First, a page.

“I believe in an Africa free of malaria, where children are healthy and can go to school and make their dreams come true, where parents are healthy and can work to provide for their families, where economies prosper because healthy people are being productive,” Ms. Chaka Chaka says. “I am committed to working towards ending malaria, a preventable and treatable disease, and I challenge every public and private sector leader to join me. United, we can beat malaria.”
Voices for a Malaria-Free Future is grateful to Yvonne Chaka Chaka for dedicating her powerful voice to improving lives and defeating malaria.
To purchase “Hearts on Fire” and support the fight against malaria:
To learn more about the causes Yvonne Chaka Chaka supports:
A Motherland Tour - A Journey of African Women: a documentary film starring Yvonne Chaka Chaka, who toured Africa to meet and celebrate women fighting to end HIV/AIDS, TB and malaria.
Why We Need to Back the Global Fund Now: a Huffington Post opinion piece by Yvonne Chaka Chaka, who calls on African leaders to invest in health
Africa's Healthcare is at a Critical Crossroads: a World Economic Forum blog piece by Yvonne Chaka Chaka, who calls on Africa's business leaders to invest in the Global FundRelated Countries:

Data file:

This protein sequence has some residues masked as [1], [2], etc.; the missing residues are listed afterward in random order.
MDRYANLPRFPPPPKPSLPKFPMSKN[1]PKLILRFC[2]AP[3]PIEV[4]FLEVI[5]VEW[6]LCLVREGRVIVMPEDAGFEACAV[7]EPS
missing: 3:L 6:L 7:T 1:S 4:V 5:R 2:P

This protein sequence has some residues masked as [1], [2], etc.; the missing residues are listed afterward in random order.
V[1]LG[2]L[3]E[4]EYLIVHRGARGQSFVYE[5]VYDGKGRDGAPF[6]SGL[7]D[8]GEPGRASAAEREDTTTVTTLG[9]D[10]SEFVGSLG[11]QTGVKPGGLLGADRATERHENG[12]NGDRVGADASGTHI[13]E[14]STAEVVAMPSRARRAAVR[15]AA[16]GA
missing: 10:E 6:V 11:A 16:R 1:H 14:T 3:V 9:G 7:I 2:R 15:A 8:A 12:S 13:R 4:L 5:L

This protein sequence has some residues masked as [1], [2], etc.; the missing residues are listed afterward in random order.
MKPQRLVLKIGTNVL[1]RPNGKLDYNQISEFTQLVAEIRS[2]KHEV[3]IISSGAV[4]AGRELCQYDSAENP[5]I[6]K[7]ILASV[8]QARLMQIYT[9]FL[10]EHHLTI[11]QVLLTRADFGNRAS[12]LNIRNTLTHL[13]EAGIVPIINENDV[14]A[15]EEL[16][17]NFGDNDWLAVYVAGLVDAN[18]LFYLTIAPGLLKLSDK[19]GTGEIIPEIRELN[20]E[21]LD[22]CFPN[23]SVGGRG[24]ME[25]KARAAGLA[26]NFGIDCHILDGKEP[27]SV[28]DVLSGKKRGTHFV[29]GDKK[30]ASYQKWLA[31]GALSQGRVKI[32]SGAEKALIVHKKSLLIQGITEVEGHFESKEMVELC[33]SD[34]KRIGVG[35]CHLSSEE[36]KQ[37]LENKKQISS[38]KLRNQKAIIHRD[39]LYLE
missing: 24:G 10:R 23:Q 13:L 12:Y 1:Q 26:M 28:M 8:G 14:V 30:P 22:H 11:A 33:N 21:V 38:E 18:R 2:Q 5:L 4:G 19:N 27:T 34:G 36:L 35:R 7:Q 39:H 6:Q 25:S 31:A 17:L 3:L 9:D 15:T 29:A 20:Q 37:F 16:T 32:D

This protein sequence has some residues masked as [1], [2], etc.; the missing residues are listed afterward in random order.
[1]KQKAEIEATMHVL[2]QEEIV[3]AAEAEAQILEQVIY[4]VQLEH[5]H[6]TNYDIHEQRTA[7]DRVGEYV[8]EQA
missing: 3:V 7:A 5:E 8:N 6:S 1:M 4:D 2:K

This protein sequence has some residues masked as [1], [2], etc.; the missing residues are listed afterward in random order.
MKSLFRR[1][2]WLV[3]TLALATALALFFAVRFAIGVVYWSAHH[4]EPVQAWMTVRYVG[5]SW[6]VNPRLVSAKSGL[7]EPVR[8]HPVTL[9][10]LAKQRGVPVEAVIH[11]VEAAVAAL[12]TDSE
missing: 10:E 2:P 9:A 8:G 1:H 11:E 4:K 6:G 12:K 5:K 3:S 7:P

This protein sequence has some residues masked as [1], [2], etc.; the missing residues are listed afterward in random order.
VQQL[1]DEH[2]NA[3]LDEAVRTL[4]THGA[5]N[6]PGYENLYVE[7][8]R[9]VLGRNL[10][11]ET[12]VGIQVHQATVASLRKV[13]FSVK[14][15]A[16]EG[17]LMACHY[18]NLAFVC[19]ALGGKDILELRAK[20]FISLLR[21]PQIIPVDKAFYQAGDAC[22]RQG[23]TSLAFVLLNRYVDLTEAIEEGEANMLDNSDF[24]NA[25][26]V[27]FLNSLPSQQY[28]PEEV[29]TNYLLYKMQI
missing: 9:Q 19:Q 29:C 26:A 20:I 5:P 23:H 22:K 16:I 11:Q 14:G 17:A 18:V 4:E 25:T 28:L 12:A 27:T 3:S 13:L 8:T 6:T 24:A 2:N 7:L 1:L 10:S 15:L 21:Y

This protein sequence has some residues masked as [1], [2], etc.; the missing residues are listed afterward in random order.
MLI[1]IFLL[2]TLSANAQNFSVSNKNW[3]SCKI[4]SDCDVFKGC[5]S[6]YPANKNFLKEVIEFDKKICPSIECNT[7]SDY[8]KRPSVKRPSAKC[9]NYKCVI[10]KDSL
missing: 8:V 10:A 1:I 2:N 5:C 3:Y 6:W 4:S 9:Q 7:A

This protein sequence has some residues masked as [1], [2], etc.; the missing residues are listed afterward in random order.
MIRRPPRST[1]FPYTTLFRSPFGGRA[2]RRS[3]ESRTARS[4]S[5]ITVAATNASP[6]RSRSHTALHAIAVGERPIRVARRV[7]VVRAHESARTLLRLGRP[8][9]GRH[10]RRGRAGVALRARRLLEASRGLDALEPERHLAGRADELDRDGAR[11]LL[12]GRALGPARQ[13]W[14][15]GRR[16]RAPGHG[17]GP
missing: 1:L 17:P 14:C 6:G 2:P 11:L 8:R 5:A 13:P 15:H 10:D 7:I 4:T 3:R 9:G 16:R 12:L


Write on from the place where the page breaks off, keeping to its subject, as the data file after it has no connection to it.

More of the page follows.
- Blog post April 10, 2013
Herbert Zake is the head of corporate affairs at Standard Chartered Bank Uganda, which has 11 branches and 600 employees in the country. He is an active champion of the United Against Malaria (UAM) campaign and a committee member of the Private Sector Health Common Fund for maternal and child health in Uganda.
Since 2006, Mr. Zake has been involved in Standard Chartered Bank's efforts to invest in malaria control—a combined $1 million through 2008, and another $5 million through 2013, benefiting 17 countries in sub-Saharan Africa. Through the NetsforLife partnership, the bank has had a hand in distributing almost 1.5 million nets in Uganda alone, often in remote areas where churches and faith-based organizations provide the only trusted delivery systems.